Science Fair Project Ideas With Fish

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For the student interested in biology, science fair projects with fish heighten their interest in the life cycle and the effects of the environment on these aquatic creatures. Many projects are available for the kids to study the adaptations fish go through to exist in their environment, how our changing environment can change the fish’s health or to learn more about their subject’s anatomy and physiology.

Oxygen Depletion Effects

A goldfish's breathing rate is affected by water's percentage of dissolved oxygen.
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Test the effects of oxygen depletion on three goldfish subjects. To study the effects of the percentage of dissolved oxygen in water on the fish’s breathing rate, boil a gallon of tap water and allow it to come to room temperature. This process lowers the percentage of dissolved oxygen in the water. Pour the cooled water into a gallon-sized fish bowl and place a healthy goldfish in the water. For one minute, count the number of times the fish pushed water through its gills. Place the second fish in normal oxygenated water that has been allowed to sit out for an hour or two. Repeat your count of how often the fish pushed water over its gills. Repeat these two experiments on two more fish. This study should show fish in non-oxygenated water breathe more times per minute than fish in oxygenated water.

Rings of Fish

A fish's scales hold the secret to an aquatic creature's age.
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Like counting a tree trunk’s rings for age determination, your student can determine a fish’s age by counting the rings on its scales. Ask the employee behind your supermarket’s fish counter if they will give you a few of the scales from their commercially-available fish. Place four individual fish scales on a piece of black construction paper. With a handheld magnifying lens, study each scale, counting the number of light-colored, wide bands on each. Each wide ring shows one-year of fish growth. The wide bands are produced during warm months when food is plentiful and their growth is rapid. Darker and narrower bands are produced in winter months when less food is available and growth is slower.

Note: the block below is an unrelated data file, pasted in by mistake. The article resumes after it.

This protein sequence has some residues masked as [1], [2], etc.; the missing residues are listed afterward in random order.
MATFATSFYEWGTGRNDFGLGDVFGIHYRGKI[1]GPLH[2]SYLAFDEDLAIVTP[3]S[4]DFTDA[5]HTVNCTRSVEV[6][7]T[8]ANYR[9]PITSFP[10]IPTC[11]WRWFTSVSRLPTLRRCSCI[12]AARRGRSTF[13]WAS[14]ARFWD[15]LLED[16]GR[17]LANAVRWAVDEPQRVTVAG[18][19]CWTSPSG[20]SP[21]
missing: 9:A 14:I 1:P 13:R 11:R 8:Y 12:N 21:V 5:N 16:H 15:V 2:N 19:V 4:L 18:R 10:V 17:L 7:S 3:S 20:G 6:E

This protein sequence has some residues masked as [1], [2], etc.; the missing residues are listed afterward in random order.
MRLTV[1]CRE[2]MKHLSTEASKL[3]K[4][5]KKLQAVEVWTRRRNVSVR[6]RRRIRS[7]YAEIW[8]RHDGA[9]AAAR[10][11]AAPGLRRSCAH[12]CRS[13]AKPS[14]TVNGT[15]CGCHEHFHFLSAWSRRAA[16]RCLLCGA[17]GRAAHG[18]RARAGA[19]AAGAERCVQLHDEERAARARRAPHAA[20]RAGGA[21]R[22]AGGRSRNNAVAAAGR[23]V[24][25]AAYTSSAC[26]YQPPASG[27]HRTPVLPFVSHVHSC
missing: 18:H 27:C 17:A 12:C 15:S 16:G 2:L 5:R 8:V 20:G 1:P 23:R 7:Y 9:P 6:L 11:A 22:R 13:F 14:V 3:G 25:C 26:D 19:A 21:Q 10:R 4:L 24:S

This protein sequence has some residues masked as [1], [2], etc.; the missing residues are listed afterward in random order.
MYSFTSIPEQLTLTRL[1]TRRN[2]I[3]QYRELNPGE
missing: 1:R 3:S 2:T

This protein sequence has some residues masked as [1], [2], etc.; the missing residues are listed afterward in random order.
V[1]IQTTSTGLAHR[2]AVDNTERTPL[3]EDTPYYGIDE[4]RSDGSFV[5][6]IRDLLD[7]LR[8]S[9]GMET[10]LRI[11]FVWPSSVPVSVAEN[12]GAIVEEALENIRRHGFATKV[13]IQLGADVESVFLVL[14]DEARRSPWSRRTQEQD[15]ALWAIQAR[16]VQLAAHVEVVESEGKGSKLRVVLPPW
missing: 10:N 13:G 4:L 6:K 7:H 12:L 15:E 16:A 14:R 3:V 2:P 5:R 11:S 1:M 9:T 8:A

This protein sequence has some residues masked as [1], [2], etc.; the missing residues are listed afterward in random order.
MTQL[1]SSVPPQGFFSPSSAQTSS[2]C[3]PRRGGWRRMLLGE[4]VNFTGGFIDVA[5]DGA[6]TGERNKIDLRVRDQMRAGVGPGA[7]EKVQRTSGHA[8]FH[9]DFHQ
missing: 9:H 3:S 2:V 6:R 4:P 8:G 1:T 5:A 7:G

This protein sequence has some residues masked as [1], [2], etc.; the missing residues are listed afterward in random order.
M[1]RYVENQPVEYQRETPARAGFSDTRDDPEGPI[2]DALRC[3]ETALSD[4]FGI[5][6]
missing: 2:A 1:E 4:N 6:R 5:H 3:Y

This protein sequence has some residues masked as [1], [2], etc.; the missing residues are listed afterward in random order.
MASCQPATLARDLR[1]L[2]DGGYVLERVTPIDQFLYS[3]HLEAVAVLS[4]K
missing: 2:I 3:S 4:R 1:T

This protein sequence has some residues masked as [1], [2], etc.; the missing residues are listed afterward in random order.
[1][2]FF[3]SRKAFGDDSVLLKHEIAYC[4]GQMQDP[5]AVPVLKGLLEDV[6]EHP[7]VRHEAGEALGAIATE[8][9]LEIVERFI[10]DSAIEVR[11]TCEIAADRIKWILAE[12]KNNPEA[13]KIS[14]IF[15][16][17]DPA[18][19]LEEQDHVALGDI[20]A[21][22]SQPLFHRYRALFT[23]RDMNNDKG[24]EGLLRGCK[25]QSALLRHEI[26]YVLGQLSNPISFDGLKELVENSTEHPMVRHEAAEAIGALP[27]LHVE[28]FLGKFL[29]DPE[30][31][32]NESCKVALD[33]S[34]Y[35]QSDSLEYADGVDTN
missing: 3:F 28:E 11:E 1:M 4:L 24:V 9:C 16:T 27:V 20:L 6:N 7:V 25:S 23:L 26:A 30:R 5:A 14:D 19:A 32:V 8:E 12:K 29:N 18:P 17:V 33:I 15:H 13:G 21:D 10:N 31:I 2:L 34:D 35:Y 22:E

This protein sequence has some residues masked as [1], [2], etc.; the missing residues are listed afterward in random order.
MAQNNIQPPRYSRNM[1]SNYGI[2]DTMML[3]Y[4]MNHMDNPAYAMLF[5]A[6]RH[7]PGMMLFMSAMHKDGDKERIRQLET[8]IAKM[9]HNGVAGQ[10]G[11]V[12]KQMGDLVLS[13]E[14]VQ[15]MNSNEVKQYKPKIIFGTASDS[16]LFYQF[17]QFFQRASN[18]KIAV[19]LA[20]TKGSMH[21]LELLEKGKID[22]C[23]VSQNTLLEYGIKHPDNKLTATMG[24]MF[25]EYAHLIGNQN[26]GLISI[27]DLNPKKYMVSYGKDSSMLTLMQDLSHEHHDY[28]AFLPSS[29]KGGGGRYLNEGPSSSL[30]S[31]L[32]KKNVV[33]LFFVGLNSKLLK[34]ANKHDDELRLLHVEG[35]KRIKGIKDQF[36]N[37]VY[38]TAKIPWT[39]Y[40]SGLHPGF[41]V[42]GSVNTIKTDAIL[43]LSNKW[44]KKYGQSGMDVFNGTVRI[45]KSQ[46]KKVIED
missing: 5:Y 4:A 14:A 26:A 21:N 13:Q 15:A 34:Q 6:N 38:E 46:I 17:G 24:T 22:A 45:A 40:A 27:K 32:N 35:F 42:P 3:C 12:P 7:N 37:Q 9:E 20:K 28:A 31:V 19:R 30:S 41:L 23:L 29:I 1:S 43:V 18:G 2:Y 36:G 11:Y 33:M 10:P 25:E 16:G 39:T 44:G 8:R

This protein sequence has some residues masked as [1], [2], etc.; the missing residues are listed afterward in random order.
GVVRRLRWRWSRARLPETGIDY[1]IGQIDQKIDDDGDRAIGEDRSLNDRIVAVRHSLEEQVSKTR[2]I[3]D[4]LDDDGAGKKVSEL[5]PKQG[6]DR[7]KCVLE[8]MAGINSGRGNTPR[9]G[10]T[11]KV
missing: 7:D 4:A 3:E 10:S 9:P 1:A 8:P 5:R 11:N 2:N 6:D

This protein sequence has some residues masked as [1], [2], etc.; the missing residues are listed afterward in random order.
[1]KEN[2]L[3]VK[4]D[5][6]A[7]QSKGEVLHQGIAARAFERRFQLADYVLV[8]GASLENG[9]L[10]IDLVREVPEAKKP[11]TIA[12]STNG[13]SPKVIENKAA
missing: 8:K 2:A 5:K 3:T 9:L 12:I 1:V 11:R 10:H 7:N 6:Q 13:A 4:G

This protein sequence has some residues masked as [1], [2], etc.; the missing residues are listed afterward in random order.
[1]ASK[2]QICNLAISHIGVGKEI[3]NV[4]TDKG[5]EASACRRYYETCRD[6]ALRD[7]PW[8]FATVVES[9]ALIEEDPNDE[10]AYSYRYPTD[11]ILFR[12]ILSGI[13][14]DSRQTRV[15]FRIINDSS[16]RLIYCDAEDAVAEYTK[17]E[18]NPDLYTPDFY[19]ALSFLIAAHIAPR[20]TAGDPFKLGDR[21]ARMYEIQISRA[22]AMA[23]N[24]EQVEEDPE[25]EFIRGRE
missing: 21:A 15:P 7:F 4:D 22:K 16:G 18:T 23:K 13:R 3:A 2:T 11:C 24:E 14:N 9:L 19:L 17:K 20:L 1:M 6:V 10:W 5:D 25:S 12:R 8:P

Adapting to the Ocean Floor

Seventy-five percent of flatfish lie on their left side.
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Study the flatfish’s adaption to life on the ocean floor by creating a clay model to represent this saltwater fish. Shape a lemon-sized portion of modeling clay into a rough simulation of a flatfish with a rounded middle and pointed nose and small, fanned tail. Place the model on a piece of paper on your table’s surface. Insert one pinto bean on each side of your fish’s head to symbolize its eyes. Photograph your model. Place the right eye on top of the fish’s head, lean the body to the left about 25 degrees and flatten slightly. Photograph this stage. Finally, flatten the body completely and move the right eye closer to the left. Photograph your adapted fish.

Self-Sustaining Aquarium

In a gallon-sized fish bowl with de-chlorinated, room temperature water, lay two inches of rinsed gravel, add plants, one adult guppy and one snail. Make and record daily observations for 28 days. After 28 days, add one male and one female guppy and record daily observations. Alter this experiment by sealing off the top of the aquarium on day eight. Record a third set of observations and compare to the first two experiments.

About the Author

Based in eastern Virginia, Cathy Welch began writing nonfiction articles and novels in 1996. She wrote a short story that appears in John Maxwell’s “Everyone Communicates, Few Connect.” She writes reviews and nonfiction for Longridge Writer’s Group. Welch holds a Bachelor of Science in business administration from Christopher Newport University with a concentration in management.

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